For most Fantasy managers, standard leagues are 12-team, nine-category formats. While the roster depth can fluctuate from one league to the next, generally, we are looking at about 150 rostered players per league. When we talk about players deemed 'must-roster,' it's not as simple as, "well, if they are a top-150 asset, they need to be on a roster." So, where is the cut-off? Who are some players we can overlook despite their rank saying otherwise?

Let's dive in.

For someone new to Fantasy basketball, player ranks are the be-all and end-all when it comes to knowing who to roster. It can appear as simple as, "this player is ranked 115th, so I need to have him on my roster." But it's more complex. Categorical scarcity, injuries, team build, statistical flaws and format must be accounted for when deciding which players to roster.

Generally speaking, any player in the top 80 should be rostered in all formats. While there might be one or two exceptions to that rule, players in this range often have minimal deficiencies. Someone like De'Anthony Melton, who is currently the 49th-ranked player, garners most of his value from steals. However, he also helps you with 3-pointers while providing sneaky value in both rebounds and blocks from the guard position. 

De'Anthony Melton
PHI • SG • #8
View Profile

Once we get beyond the top 80, things start getting more subjective. While there are certainly a number of players in this range who are must-roster, we begin to come across a few names that won't necessarily provide value for your team. These are typically going to be players who, much like Melton, rely heavily on one or two categories to buoy their overall value. Alternatively, they may not hurt you too much in any one category and yet offer very little in terms of upside. Based on current player ranks, here are a few players who, despite their numerical value, aren't automatically an option in standard formats.

Delon Wright, Wizards (Current Rank: 94)

Despite coming off the bench, Wright is arguably the best point guard option the Wizards have right now. Monte Morris was brought over in the offseason but has failed to live up to the hype. This discrepancy is presented perfectly when looking at their respective ranks. In almost 30 minutes per game, Morris comes in as the 130th-ranked player, whereas Wright sits at number 94 in barely 20 minutes a night. Now, although Wright is clearly the superior option, especially when it comes to Fantasy, his role does not appear as though it will grow significantly moving forward. The bulk of his value comes from steals, of which he is averaging 2.1 per game. Anyone needing steals can certainly roster him, but beyond that, he should be viewed primarily as a streaming option.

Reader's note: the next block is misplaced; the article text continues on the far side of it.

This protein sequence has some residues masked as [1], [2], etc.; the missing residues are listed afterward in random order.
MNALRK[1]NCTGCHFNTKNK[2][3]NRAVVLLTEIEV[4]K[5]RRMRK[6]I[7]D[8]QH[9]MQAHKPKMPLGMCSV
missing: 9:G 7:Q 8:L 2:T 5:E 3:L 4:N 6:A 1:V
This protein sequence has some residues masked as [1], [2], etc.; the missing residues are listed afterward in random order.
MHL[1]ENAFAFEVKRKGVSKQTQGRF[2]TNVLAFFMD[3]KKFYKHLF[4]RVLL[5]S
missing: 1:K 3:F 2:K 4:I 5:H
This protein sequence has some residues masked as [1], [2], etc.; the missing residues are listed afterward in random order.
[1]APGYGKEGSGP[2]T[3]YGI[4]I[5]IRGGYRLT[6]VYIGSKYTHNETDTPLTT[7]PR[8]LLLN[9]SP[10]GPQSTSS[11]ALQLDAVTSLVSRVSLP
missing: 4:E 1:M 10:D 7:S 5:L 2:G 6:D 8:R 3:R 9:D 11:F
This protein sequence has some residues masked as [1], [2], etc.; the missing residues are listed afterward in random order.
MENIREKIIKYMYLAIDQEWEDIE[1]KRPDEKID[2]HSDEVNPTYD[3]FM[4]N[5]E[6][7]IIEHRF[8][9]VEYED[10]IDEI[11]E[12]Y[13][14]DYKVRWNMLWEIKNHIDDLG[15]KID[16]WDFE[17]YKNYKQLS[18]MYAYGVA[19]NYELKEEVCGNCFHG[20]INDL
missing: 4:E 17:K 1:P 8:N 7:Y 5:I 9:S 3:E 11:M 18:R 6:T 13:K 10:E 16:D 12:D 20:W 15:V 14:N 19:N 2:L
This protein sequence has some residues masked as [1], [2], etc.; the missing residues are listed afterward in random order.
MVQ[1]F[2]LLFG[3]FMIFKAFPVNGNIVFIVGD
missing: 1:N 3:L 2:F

Bol Bol, Magic (Current Rank: 96)

After a red-hot start to the season, Bol has predictably cooled off. On the surface, he deserves a spot on most 12-team rosters. However, dig a little deeper, and we see a different picture. Over the past month, his playing time has decreased, as has his production. Over that time, he is the 215th-ranked player, putting up just 10.1 points with 5.4 rebounds and 1.3 combined steals and blocks. The Magic are slowly getting healthy, meaning the frontcourt is becoming increasingly crowded. While he was able to show out earlier in the season, his rest-of-season outlook is far from glossy. Based on the recent sample size, there is no reason to think his role will increase soon, meaning he is a relatively safe drop in standard formats.

Kentavious Caldwell-Pope, Nuggets (Current Rank: 97)

Unlike Wright, Caldwell-Pope doesn't offer a ton of upside in any one category. Sure, he has his strengths, but they are not stream-worthy. He sits just inside the top 100, cobbling together averages of 11.7 points, 3.1 rebounds, 2.2 assists, 1.2 steals and 2.1 3-pointers. While these are undoubtedly adequate numbers, they will not win anyone their Fantasy league. He is a safe late-round option in a roto format, albeit with very little excitement. In a head-to-head league, managers are better off streaming his position to accumulate stats.

Alex Caruso, Bulls (Current Rank: 119)

Caruso is another player whose value relies heavily on one or two categories, boosting his overall rank. Despite averaging just 5.6 points per game, he sits inside the top 100 thanks to his 1.6 steals, and to a lesser extent, his 3.5 assists. He is currently seeing 24.5 minutes per night, although, unlike Wright, there is scope for his role to increase, should he be able to stay healthy. Lonzo Ball doesn't appear close to returning, meaning the Bulls need a defensive-minded guard option. Given the possible uptick in minutes, Caruso makes sense as a must-roster player in a few more situations. However, his limited skill set means he won't be for everyone.

Marcus Morris, Clippers (Current Rank: 123)

Morris has been a steady backend asset, compiling averages of 13.3 points, 2.1 3-pointers, 4.8 rebounds and 1.2 combined steals and blocks. However, much like Bol, his value has taken a hit in recent times. Across the first month, Kawhi Leonard was basically a no-show, while Paul George was in and out of the rotation. Leonard is now back and firing on all cylinders, while George could return quite soon. Although Morris is likely to be a key piece for the Clippers moving forward, his opportunities will be limited, especially on the offensive end. At this point in his career, we know who he is. Is that a must-roster 12-team player? No, it is not.